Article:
12. 12.
    Amodio N et al (2012) DNA-demethylating and anti-tumor activity of synthetic miR-29b mimics in multiple myeloma. Oncotarget 3:1246–1258CrossRefPubMedPubMedCentralGoogle Scholar
  13. 13.
    Di Martino MT et al (2014) In vivo activity of miR-34a mimics delivered by stable nucleic acid lipid particles (SNALPs) against multiple myeloma. PloS One 9:e90005. doi: 10.1371/journal.pone.0090005 CrossRefPubMedPubMedCentralGoogle Scholar
  14. 14.
    Di Martino MT et al (2014) In vitro and in vivo activity of a novel locked nucleic acid (LNA)-inhibitor-miR-221 against multiple myeloma cells. PloS One 9:e89659. doi: 10.1371/journal.pone.0089659 CrossRefPubMedPubMedCentralGoogle Scholar
  15. 15.
    Di Martino MT et al (2012) Synthetic miR-34a mimics as a novel therapeutic agent for multiple myeloma: in vitro and in vivo evidence. Clin Cancer Res 18:6260–6270. doi: 10.1158/1078-0432.CCR-12-1708 CrossRefPubMedPubMedCentralGoogle Scholar
  16. 16.
    Leone E et al (2013) Targeting miR-21 inhibits in vitro and in vivo multiple myeloma cell growth. Clin Cancer Res 19:2096–2106. doi: 10.1158/1078-0432.CCR-12-3325 CrossRefPubMedPubMedCentralGoogle Scholar
  17. 17.
    Leotta M et al (2014) A p53-dependent tumor suppressor network is induced by selective miR-125a-5p inhibition in multiple myeloma cells. J Cell Physiol 229:2106–2116. doi: 10.1002/jcp.24669 CrossRefPubMedGoogle Scholar
  18. 18.
    Rossi M et al (2013) miR-29b negatively regulates human osteoclastic cell differentiation and function: implications for the treatment of multiple myeloma-related bone disease. J Cell Physiol 228:1506–1515. doi: 10.1002/jcp.24306 CrossRefPubMedGoogle Scholar
  19. 19.
    Scognamiglio I et al (2014) Transferrin-conjugated SNALPs encapsulating 2′-O-methylated miR-34a for the treatment of multiple myeloma. Biomed Res Int 2014:217365. doi: 10.1155/2014/217365 CrossRefPubMedPubMedCentralGoogle Scholar
  20. 20.
    Monroig PD, Chen L, Zhang S, Calin GA (2014) Small molecule compounds targeting miRNAs for cancer therapy. Adv Drug Deliv Rev. doi: 10.1016/j.addr.2014.09.002 Google Scholar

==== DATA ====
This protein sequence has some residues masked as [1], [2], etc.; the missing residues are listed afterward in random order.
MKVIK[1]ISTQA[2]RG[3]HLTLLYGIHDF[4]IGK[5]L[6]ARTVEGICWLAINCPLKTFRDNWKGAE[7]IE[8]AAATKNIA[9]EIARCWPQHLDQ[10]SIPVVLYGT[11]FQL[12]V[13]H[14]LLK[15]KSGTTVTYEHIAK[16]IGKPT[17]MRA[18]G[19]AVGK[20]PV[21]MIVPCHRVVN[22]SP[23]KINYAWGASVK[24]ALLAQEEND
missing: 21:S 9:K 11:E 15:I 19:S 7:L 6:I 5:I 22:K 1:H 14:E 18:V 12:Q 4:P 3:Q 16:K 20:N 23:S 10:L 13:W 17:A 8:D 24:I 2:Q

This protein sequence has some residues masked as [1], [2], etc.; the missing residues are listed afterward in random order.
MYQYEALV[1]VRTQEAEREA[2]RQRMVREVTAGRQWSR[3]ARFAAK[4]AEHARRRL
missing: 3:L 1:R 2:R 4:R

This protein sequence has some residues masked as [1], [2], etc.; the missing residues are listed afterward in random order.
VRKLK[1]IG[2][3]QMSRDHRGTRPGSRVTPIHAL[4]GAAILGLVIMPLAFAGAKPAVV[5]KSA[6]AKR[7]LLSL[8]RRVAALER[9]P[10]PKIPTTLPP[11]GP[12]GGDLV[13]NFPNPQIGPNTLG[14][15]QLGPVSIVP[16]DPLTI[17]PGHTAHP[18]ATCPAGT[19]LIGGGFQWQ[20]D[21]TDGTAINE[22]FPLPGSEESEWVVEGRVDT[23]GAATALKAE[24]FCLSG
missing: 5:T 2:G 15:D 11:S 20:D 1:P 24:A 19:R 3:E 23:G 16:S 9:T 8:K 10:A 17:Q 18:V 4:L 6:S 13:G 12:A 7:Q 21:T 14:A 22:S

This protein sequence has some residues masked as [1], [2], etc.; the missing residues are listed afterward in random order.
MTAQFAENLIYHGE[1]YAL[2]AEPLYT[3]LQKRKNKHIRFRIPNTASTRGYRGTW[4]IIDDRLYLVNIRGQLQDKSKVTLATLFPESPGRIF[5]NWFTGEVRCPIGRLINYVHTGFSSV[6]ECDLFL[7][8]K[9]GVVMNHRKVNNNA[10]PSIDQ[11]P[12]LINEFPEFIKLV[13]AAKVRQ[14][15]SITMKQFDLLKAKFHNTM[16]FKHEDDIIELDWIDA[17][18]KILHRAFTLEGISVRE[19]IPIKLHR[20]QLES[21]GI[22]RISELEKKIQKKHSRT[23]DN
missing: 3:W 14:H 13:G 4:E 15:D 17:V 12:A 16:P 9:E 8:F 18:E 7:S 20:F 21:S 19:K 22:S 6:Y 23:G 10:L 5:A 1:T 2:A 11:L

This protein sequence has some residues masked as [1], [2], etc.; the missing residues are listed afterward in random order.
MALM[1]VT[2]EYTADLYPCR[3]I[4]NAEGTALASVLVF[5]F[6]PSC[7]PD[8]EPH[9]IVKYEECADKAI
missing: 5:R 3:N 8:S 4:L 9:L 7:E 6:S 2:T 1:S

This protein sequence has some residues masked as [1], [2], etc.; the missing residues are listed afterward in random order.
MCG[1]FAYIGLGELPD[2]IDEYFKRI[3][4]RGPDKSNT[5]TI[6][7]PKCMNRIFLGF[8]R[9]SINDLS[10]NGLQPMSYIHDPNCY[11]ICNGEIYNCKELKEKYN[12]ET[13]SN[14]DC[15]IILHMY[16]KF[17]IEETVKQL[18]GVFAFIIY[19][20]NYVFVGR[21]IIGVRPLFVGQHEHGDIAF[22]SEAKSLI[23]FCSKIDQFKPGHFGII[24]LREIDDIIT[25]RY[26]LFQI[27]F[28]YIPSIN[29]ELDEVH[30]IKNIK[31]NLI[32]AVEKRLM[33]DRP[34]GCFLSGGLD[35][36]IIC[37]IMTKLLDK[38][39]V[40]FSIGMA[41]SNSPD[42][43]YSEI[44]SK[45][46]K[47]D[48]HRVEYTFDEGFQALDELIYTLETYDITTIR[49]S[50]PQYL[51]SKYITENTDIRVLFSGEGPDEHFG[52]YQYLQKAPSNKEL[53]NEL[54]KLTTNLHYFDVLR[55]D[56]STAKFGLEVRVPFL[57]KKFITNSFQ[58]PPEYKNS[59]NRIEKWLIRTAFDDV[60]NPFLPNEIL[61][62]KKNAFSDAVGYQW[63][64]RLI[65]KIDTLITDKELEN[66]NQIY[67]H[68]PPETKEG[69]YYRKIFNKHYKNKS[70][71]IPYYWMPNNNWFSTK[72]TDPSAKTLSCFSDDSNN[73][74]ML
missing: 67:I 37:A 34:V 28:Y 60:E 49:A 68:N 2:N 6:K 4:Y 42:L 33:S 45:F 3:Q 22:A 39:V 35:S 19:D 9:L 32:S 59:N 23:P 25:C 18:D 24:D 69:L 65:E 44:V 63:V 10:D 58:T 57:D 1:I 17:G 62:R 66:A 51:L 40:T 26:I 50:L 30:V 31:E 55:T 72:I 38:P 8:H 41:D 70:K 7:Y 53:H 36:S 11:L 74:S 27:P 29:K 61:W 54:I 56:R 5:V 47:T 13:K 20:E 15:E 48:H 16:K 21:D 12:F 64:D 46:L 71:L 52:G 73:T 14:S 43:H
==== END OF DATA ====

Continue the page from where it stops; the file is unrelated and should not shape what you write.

21. 21.
    Amodio N et al (2012) miR-29b sensitizes multiple myeloma cells to bortezomib-induced apoptosis through the activation of a feedback loop with the transcription factor Sp1. Cell Death Dis 3:e436. doi: 10.1038/cddis.2012.175 CrossRefPubMedPubMedCentralGoogle Scholar
  22. 22.
    Di Martino MT et al (2013) In vitro and in vivo anti-tumor activity of miR-221/222 inhibitors in multiple myeloma. Oncotarget 4:242–255CrossRefPubMedPubMedCentralGoogle Scholar
  23. 23.
    Lionetti M et al (2009) Identification of microRNA expression patterns and definition of a microRNA/mRNA regulatory network in distinct molecular groups of multiple myeloma. Blood 114:e20–e26. doi: 10.1182/blood-2009-08-237495 CrossRefPubMedGoogle Scholar
  24. 24.
    Livak KJ, Schmittgen TD (2001) Analysis of relative gene expression data using real-time quantitative PCR and the 2(-Delta Delta C(T)) method. Methods 25:402–408. doi: 10.1006/meth.2001.1262 CrossRefPubMedGoogle Scholar

Copyright information

© Springer Science+Business Media New York 2015

Authors and Affiliations

  • Maria Teresa Di Martino
    • 1
    Email author
  • Nicola Amodio
    • 1
  • Pierfrancesco Tassone
    • 1
    • 2
  • Pierosandro Tagliaferri
    • 1
  1. 1.Department of Experimental and Clinical Medicine, T. Campanella Cancer CenterMagna Graecia University and Medical Oncology UnitCatanzaroItaly
  2. 2.Sbarro Institute for Cancer Research and Molecular Medicine, Center for Biotechnology, College of Science and TechnologyTemple UniversityPhiladelphiaUSA

Personalised recommendations